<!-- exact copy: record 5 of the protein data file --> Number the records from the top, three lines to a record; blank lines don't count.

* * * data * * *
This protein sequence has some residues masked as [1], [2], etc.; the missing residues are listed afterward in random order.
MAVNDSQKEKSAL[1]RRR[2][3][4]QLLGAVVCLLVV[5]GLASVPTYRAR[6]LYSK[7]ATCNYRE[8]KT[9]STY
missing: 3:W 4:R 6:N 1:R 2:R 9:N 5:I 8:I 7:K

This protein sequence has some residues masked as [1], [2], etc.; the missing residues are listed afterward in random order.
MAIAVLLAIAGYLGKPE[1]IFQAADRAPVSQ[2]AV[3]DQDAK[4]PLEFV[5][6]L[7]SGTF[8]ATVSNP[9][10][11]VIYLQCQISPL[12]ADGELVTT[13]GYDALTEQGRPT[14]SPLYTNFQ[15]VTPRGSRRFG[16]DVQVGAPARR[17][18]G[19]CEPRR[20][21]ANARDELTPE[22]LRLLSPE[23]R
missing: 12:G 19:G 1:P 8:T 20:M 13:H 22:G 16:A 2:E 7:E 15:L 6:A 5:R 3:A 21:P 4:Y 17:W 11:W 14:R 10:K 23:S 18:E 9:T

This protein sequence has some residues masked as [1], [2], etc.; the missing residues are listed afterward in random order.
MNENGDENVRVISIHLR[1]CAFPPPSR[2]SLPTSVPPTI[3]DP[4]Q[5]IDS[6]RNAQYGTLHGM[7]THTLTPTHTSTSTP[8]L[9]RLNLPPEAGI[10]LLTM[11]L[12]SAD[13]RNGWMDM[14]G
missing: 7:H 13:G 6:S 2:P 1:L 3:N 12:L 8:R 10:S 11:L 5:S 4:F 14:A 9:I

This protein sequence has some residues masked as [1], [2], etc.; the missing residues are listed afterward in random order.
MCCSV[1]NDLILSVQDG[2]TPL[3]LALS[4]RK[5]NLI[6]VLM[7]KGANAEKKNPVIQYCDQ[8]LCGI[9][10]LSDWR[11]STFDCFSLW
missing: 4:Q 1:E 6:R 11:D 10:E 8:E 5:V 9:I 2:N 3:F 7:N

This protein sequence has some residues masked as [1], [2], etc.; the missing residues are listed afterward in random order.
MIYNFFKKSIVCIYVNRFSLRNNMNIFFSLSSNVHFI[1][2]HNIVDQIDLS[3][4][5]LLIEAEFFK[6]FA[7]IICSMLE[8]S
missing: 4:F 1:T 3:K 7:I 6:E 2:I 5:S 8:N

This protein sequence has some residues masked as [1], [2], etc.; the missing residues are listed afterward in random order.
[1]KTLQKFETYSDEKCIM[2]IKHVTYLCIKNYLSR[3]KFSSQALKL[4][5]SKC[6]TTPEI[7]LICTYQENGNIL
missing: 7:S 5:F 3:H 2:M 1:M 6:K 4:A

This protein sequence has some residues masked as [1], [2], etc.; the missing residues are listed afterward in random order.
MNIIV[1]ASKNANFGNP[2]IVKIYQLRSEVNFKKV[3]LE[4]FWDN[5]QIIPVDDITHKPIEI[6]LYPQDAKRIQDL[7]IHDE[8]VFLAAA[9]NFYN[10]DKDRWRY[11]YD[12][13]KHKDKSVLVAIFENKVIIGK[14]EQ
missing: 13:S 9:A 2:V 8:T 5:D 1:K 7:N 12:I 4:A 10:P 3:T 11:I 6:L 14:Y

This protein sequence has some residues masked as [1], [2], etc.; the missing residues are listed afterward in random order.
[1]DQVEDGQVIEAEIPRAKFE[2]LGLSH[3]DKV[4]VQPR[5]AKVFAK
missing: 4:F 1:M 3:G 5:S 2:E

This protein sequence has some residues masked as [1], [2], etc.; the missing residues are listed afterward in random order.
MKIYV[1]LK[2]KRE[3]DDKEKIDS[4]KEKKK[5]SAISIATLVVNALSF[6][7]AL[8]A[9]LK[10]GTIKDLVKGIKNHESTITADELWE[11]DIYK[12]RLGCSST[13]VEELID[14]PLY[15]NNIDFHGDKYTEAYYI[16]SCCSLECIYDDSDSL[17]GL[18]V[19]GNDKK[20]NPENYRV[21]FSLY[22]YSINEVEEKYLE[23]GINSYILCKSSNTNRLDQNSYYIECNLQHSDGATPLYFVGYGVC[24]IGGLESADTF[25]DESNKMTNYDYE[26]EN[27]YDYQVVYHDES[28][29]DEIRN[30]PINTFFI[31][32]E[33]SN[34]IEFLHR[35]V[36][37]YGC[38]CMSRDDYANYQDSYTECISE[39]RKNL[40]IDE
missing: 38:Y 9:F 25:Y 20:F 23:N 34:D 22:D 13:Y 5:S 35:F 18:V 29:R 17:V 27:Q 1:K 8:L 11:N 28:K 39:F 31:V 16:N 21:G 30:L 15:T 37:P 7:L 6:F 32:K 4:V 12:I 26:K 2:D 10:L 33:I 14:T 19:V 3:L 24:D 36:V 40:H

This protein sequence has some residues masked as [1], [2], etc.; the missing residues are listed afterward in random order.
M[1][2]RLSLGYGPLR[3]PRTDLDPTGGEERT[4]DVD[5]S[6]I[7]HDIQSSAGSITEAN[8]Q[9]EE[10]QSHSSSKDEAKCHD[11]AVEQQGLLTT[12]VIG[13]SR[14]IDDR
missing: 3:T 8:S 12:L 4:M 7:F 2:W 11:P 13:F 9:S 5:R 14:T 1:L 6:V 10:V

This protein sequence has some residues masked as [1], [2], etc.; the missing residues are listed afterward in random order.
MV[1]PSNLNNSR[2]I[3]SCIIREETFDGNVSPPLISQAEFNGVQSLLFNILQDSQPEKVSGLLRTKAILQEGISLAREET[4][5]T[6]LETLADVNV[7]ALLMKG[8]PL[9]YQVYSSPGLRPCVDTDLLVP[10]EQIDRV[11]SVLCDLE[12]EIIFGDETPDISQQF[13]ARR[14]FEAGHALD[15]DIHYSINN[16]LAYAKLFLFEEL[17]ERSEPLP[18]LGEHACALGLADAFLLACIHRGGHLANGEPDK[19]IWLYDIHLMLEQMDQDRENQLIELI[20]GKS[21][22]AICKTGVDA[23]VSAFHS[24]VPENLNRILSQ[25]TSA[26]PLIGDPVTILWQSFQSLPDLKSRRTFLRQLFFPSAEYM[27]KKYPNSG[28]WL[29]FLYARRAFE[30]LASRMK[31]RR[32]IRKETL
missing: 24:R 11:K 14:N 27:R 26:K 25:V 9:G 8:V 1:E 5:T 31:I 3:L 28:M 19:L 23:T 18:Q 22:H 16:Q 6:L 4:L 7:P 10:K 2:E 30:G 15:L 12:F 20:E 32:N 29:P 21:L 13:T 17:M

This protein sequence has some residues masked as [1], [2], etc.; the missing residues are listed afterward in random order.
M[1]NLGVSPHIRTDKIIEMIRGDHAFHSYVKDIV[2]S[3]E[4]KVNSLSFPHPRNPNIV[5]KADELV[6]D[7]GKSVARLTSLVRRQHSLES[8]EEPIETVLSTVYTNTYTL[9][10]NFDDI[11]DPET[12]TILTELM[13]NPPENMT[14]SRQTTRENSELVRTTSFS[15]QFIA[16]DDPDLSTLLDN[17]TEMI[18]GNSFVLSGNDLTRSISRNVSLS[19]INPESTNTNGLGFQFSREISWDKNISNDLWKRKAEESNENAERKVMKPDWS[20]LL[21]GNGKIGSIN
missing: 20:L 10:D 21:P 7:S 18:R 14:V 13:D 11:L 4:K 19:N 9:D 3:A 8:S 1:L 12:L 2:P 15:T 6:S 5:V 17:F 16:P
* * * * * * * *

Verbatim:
This protein sequence has some residues masked as [1], [2], etc.; the missing residues are listed afterward in random order.
MIYNFFKKSIVCIYVNRFSLRNNMNIFFSLSSNVHFI[1][2]HNIVDQIDLS[3][4][5]LLIEAEFFK[6]FA[7]IICSMLE[8]S
missing: 4:F 1:T 3:K 7:I 6:E 2:I 5:S 8:N